Cuban Doc. On Forefront Of Ebola Battle Dies Of Malaria

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Cuban doctors at forefront of ebola fight in West Africa.
Cuban doctors at forefront of Ebola fight in West Africa.

By NAN Staff Writer

News Americas, LONDON, England, Tues. Oct. 28, 2014: There are now 250 Cuban medical doctors and nurses on the front line of the Ebola crisis in Africa and none have so far contracted the virus. But today, one of those volunteers will be buried not from a battle with the deadly virus but from malaria.

Jorge Juan Guerra Rodriguez, 60, who according to Cuban officials, was working as an administrator with a team of Cuban medical personnel sent to Guinea this month to stem the spread of the virus. But he died of cerebral malaria on Sunday.

Both ailments have similar symptoms, including fever, aches, vomiting and diarrhea. While Ebola is passed by contact with bodily fluids, malaria is transmitted by mosquitoes.

The economist, from Sancti Spiritus in central Cuba, traveled to Guinea on October 6 and began showing signs of illness on October 22.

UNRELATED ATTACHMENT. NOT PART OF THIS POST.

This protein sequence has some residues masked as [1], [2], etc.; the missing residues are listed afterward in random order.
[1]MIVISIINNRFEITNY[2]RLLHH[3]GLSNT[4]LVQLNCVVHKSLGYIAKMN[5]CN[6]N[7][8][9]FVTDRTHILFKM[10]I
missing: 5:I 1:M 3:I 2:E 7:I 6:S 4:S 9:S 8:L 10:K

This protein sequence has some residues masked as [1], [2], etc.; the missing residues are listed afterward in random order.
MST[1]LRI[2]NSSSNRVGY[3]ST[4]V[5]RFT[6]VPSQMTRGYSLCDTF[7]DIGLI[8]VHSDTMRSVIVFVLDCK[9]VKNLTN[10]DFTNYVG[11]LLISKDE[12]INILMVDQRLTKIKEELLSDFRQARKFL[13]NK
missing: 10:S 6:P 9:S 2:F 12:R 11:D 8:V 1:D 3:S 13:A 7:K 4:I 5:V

“He will be buried here in Conakry on Tuesday, in accordance with the instructions of the Cuban foreign minister,” a Guinean official was quoted by the AFP as saying Monday.

“In the early morning hours (of Sunday) … his health was worsening, and eventually he suffered multi-organ failure and died in the afternoon,” Cuba’s health ministry added.

Cuba plans to ramp up the number of medical personnel in West Africa soon to 450. Some 165 alone have already been sent to Sierra Leone.

According to the World Health Organization (WHO), 50 more are soon to follow. Some 15,000 volunteers from the Caribbean island are said to have signed up for duty to fight Ebola.

Both Margaret Chan, the WHO’s general secretary, and the “Ebola czar” for the United Nations, David Nabarro, have personally thanked President Raul Castro and his health minister Robert Morales for their support and even the United States has praised Cuba’s actions.

Cuba’s response to the Ebola epidemic has won plaudits praise from humanitarian workers globally who say the international community’s reaction has been lacking.

The Ebola virus has already killed more than 4,900 people, mostly in Guinea, Sierra Leone and Liberia.